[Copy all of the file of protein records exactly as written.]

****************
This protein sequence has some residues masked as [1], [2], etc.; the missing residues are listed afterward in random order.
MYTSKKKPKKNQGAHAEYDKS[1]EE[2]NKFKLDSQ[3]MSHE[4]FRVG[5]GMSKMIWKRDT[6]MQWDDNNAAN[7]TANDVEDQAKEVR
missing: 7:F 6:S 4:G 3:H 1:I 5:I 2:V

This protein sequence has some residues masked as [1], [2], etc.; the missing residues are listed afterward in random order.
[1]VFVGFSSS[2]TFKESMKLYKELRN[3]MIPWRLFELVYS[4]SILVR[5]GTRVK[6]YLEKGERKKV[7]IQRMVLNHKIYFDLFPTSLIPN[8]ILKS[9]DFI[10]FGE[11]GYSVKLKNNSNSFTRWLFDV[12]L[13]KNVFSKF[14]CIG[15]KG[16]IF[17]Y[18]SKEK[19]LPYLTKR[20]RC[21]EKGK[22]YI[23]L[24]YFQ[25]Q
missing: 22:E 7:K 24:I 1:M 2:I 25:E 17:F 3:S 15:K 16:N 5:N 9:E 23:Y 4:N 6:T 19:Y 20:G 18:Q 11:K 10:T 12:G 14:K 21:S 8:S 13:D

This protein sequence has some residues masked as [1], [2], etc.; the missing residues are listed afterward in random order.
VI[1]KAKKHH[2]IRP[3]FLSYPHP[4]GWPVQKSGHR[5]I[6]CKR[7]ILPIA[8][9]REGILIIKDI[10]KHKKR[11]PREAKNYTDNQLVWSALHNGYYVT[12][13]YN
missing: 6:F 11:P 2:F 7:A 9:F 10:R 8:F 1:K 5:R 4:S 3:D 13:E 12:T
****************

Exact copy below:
This protein sequence has some residues masked as [1], [2], etc.; the missing residues are listed afterward in random order.
MYTSKKKPKKNQGAHAEYDKS[1]EE[2]NKFKLDSQ[3]MSHE[4]FRVG[5]GMSKMIWKRDT[6]MQWDDNNAAN[7]TANDVEDQAKEVR
missing: 7:F 6:S 4:G 3:H 1:I 5:I 2:V

This protein sequence has some residues masked as [1], [2], etc.; the missing residues are listed afterward in random order.
[1]VFVGFSSS[2]TFKESMKLYKELRN[3]MIPWRLFELVYS[4]SILVR[5]GTRVK[6]YLEKGERKKV[7]IQRMVLNHKIYFDLFPTSLIPN[8]ILKS[9]DFI[10]FGE[11]GYSVKLKNNSNSFTRWLFDV[12]L[13]KNVFSKF[14]CIG[15]KG[16]IF[17]Y[18]SKEK[19]LPYLTKR[20]RC[21]EKGK[22]YI[23]L[24]YFQ[25]Q
missing: 22:E 7:K 24:I 1:M 2:I 25:E 17:F 3:S 15:K 16:N 5:N 9:E 23:Y 4:N 6:T 19:Y 20:G 18:Q 11:K 10:T 12:G 14:K 21:S 8:S 13:D

This protein sequence has some residues masked as [1], [2], etc.; the missing residues are listed afterward in random order.
VI[1]KAKKHH[2]IRP[3]FLSYPHP[4]GWPVQKSGHR[5]I[6]CKR[7]ILPIA[8][9]REGILIIKDI[10]KHKKR[11]PREAKNYTDNQLVWSALHNGYYVT[12][13]YN
missing: 6:F 11:P 2:F 7:A 9:F 10:R 8:F 1:K 5:R 4:S 3:D 13:E 12:T